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Students learn and gain from giving
Published on Thursday, 01 Dec 2011
Guided by their teachers, led by the CUHK president, Professor Joseph JY Sung (back row, centre), these young philanthropists are banding together to help others.
Photo: CUHK
Hong Kong children of Southeast Asian descent (above) are among those who have benefited from the I CARE programme.
Photo: CUHK

It's been a few months since the September 5 launch of the Chinese University of Hong Kong's (CUHK) "I CARE" programme, and the scheme - which bears the slogan, "Aspiration through reflection. Renewal through civility" - is going strong.  

The aim of the programme is to serve the community, and to encourage the holistic development of students. I CARE is formulated on five tenets: 'I' for integrity and moral development; 'C' for creativity and intellectual development; 'A' for appreciation of life and aesthetic development; 'R' for relationships and social development; and 'E' for energy and wellness.

"We believe that students serving society, and, particularly, the underprivileged, will be able to reflect more deeply on human values, becoming more sensitive to other people's needs," says Professor Joseph Sung Jao-yiu, vice-chancellor and president of CUHK, and co-chairman of the steering committee for promoting personal development through social and civic engagement.

The university will set up an endowment fund of HK$100 million to support students to initiate and participate in a range of social and civic engagement programmes. These will include self-initiated action-research projects, internships in non-government organisations and university lectures and forums.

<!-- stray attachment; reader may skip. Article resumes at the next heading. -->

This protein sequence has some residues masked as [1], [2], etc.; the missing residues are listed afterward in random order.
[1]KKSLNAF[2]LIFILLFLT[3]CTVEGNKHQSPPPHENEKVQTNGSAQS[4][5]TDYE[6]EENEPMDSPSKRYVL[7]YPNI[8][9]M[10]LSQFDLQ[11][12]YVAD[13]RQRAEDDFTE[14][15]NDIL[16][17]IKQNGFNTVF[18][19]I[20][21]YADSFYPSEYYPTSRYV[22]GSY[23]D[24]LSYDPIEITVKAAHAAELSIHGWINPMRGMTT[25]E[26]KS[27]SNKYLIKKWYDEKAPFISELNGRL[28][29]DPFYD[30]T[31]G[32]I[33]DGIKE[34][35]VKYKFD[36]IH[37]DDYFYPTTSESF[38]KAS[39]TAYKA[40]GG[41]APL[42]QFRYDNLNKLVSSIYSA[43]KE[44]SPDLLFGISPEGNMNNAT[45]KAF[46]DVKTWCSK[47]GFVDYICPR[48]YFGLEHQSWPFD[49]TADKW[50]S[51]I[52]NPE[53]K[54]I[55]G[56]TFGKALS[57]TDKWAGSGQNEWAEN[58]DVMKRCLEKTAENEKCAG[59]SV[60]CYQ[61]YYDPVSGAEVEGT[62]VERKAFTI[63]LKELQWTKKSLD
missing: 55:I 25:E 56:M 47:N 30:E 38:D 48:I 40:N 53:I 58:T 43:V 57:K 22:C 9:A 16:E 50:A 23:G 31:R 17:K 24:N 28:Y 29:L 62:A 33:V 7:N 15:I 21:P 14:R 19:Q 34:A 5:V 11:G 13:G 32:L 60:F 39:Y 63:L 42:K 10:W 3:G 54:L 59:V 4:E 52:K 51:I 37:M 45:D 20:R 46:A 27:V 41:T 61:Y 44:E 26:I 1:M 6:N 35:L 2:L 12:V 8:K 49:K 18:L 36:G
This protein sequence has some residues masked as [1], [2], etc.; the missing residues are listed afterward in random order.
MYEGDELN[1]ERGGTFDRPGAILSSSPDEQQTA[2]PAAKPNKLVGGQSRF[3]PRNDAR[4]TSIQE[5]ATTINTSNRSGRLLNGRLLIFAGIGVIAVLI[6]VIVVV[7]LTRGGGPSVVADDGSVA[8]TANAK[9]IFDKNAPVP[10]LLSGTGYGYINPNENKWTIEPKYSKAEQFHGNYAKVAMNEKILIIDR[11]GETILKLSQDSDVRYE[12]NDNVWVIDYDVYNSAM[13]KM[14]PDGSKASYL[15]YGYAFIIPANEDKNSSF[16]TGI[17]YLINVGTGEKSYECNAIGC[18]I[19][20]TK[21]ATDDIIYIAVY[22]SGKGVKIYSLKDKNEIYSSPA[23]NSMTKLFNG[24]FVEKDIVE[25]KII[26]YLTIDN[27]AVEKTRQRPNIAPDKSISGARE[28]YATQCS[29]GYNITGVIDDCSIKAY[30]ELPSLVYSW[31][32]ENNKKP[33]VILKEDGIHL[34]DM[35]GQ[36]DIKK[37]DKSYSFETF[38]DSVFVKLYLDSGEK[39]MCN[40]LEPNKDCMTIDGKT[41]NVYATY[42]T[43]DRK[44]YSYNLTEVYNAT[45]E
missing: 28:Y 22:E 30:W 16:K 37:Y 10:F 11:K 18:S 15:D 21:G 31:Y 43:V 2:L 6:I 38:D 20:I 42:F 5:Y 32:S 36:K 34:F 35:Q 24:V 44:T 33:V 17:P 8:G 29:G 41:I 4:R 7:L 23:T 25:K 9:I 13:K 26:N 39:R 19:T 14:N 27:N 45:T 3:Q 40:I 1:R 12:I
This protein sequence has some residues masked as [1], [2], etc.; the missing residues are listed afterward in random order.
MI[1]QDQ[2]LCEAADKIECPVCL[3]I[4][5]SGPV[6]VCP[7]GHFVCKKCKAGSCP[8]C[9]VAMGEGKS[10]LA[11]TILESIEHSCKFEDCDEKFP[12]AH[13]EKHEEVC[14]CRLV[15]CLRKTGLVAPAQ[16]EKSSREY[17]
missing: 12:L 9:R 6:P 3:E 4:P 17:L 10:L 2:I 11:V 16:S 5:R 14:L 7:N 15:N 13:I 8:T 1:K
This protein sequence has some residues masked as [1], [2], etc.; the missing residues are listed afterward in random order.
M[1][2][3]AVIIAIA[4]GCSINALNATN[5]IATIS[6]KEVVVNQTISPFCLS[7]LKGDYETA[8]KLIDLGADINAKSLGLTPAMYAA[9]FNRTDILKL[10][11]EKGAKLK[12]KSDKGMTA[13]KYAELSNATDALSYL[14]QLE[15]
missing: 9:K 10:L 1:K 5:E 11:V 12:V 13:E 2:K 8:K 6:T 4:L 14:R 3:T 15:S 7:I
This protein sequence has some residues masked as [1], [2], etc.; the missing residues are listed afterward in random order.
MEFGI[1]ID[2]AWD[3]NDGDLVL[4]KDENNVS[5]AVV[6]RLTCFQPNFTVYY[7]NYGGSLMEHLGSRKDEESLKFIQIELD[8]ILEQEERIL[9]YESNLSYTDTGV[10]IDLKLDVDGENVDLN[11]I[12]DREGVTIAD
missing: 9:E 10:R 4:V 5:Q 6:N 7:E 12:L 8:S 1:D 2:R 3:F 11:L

The list of activities kicked off on October 4 with a university lecture on civility by Lin Hwai-min, founder of the Cloud Gate Dance Theatre of Taiwan, whose speech was entitled, "Growing daisies in cement".

Other planned public forums will focus on animal rights, social justice and education in contemporary China.

Professor Joyce Ma, chairman of the department of social work and co-chairman of the steering community, says students are encouraged to initiate their social service projects. They can then apply for sponsorship money for implementation.

"The projects are initiated by students from different faculties. Each student can contribute in their specialised area, making the programme a platform to unite all in serving the community," says Ma.

Eliza Cheung Yee-lai, a PhD student in public health at the School of Public Health and Primary Care at CUHK's Faculty of Medicine, received HK$250,000 of sponsorship money for a public health project for ethnic minorities in Gansu province.

"It was a five-day, four-night trip involving 50 students from various faculties to a destination that was badly struck by the Sichuan earthquake. People are still living in fear," says Cheung.

"Public health students educated residents about public health, engineering students helped rebuild homes, and psychology and social work students offered counselling. It was a project that brought together the professions," she adds.

The I CARE programme will also tackle corporate social responsibility, as well as environmentally friendly projects on campus. For example, an organic farm will be set up to supply vegetables to CUHK canteens, and students will collect leftover food, turning it into compost.